As Menno and Barb recalled many stories of their remote living, I also sensed a love, respect and caring they had for each other that had led to a happy marriage.
When I asked their advice for a happy marriage, Menno replied with words that reminded me of Paul’s in I Corinthians 13, “open communication, listening, sharing, patience, slow to anger, forgiving, and understanding.” From Barb, “Make Christ the center of your life and your home.”
What did they see as challenges for a good marriage? They agreed that taking (or making) time to listen to each other, to share each other’s interests and to be together can be difficult. They also agreed that meeting those challenges leads to the joy of a deep friendship – a kindred spirit.
So how does Dayton, Tennessee enter into the Kroekers’ story? When daughter Cristy began to look for a college, she discovered Bryan. The school’s values, curricular offerings and student body, which included several children of missionaries, seemed to fit her criteria for a good school.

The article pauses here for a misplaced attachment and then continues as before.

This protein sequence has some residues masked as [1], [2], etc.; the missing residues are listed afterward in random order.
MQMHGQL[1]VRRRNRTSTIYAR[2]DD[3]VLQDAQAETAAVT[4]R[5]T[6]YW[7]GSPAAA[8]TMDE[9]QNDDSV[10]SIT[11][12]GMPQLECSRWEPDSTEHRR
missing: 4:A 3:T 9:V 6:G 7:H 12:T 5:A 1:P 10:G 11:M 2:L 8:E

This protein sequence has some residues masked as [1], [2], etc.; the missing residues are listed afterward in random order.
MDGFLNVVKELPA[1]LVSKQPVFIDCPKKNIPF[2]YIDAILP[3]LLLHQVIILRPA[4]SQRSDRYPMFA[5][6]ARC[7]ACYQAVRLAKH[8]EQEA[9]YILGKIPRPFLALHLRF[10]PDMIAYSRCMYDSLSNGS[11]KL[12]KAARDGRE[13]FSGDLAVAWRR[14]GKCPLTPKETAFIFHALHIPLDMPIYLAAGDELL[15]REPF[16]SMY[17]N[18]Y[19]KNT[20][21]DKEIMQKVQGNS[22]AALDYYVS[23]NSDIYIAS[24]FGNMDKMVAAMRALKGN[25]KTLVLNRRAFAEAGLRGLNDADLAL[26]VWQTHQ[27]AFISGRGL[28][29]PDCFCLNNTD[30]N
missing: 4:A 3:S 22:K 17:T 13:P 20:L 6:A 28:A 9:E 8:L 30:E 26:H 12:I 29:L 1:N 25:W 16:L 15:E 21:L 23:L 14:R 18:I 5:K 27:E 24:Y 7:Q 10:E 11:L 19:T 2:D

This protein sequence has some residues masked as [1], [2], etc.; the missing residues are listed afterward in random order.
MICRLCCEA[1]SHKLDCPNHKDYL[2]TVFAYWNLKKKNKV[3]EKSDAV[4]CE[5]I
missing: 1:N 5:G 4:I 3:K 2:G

At that time, Menno and Barb were still actively involved in their work in Brazil, but decided to buy a house in Dayton as their home base. The house on Karen Street has been a recording studio for Menno’s work, a place of respite when the Kroekers made trips to the US, and now is their full-time home.
During their lifetime, the Kroekers were successful in sharing the Christian gospel with the Nambikuara, a semi nomadic indigenous people in the interior of Brazil. The couple developed a writing system for the Nambikuara language, taught the people to read and write their language, translated and recorded the New Testament into their language, and gave the villagers solar powered devices with Menno’s reading of the New Testament. Talk about success in achieving the goal of their mission!!!
The Kroekers’ story seems to me to be a perfect love story because it transcends materialistic values of new cars, bigger houses, and elaborate trips. Instead, their story focuses on selflessness, simplicity, authenticity, and fulfilling divine purpose. Their story which began with love for God tells the adventures of love in action!